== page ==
SEA Games: first Greco-Roman wrestling medal for Singapore after Timothy Loh’s bronze
HANOI — Timothy Loh won Singapore’s first medal at the SEA Games in Greco-Roman wrestling after winning a bronze medal in the men’s 130kg event on Tuesday (May 17).
He had finished third in the round robin at Gia Lam Gym in Vietnam after winning one of his three bouts in the four-man event.
He had lost 8-0 to local favorite and eventual gold medalist Van Hieu Ha, as well as Thailand’s Nanthawat Panpheuk. But an 8-0 victory over Xaisomboun Phetsouphane of Laos was enough for bronze.
This is the 110kg strongman Loh’s fourth medal at the Games. The 30-year-old’s debut came in 2013 in judo. In this sport, he won two bronze medals in 2013 and 2015 before switching to sambo for the 2019 edition in the Philippines and winning a bronze medal again.
Prior to Loh’s last bronze in the Greco-Roman event, Singapore had one silver (2009) and four bronze (2011 and 2019), all earned in freestyle wrestling.
Loh was unaware that his achievement on Tuesday opened up new vistas for the Singapore squad and when told, he exclaimed, “Wow! I didn’t really think about that. It’s okay. namely. This is comforting information.”
The part-time judo and Brazilian jiu-jitsu (BJJ) coach and bar/restaurant consultant used to train regularly at the Singapore Wrestling Federation in Bedok after switching to the sport about a year ago.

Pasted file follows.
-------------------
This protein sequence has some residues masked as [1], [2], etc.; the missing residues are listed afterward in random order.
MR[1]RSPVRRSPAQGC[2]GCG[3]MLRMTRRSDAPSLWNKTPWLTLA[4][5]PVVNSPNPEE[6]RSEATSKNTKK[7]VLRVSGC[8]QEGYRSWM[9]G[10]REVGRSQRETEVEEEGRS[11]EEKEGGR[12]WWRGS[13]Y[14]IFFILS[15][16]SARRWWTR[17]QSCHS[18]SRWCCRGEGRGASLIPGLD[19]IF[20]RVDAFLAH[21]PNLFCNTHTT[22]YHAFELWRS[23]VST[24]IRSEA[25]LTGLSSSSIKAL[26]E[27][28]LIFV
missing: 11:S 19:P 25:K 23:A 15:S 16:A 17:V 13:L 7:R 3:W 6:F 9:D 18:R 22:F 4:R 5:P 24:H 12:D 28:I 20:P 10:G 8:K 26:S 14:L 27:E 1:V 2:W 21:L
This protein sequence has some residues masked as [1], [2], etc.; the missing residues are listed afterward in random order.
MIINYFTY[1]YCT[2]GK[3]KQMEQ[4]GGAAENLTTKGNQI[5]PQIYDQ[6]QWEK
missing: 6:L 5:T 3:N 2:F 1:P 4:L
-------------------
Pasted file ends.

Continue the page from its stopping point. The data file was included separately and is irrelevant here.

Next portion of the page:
He said he started wrestling because it would help add to his repertoire of skills and more importantly build his wrestling abilities. One of the takeaways from his first attempt at the sport at the Games, he said, was that “competitors from Southeast Asia have strong technique on the ground”.
A particular difficulty for Loh was getting used to the lack of a uniform. In judo and sambo, the athletes are dressed.
“The main difference was not having something to grab. Another was an inability to attack the legs. I normally use my legs a lot, so I had to change my style to meet the rules in place.”
In Greco-Roman wrestling, below-the-waist holds are prohibited, and athletes cannot trip, sweep, or snag an opponent’s leg.
Despite being a newcomer to the sport, Loh admitted that he got into competition chasing gold. But now that he has taken the first step, he aims to go all the way at the next Games.
He said: “It’s one of those things that as an athlete, whatever competition you’re in, you want to aim for the highest which in this case was a gold medal. I I’m already looking forward to the next one.”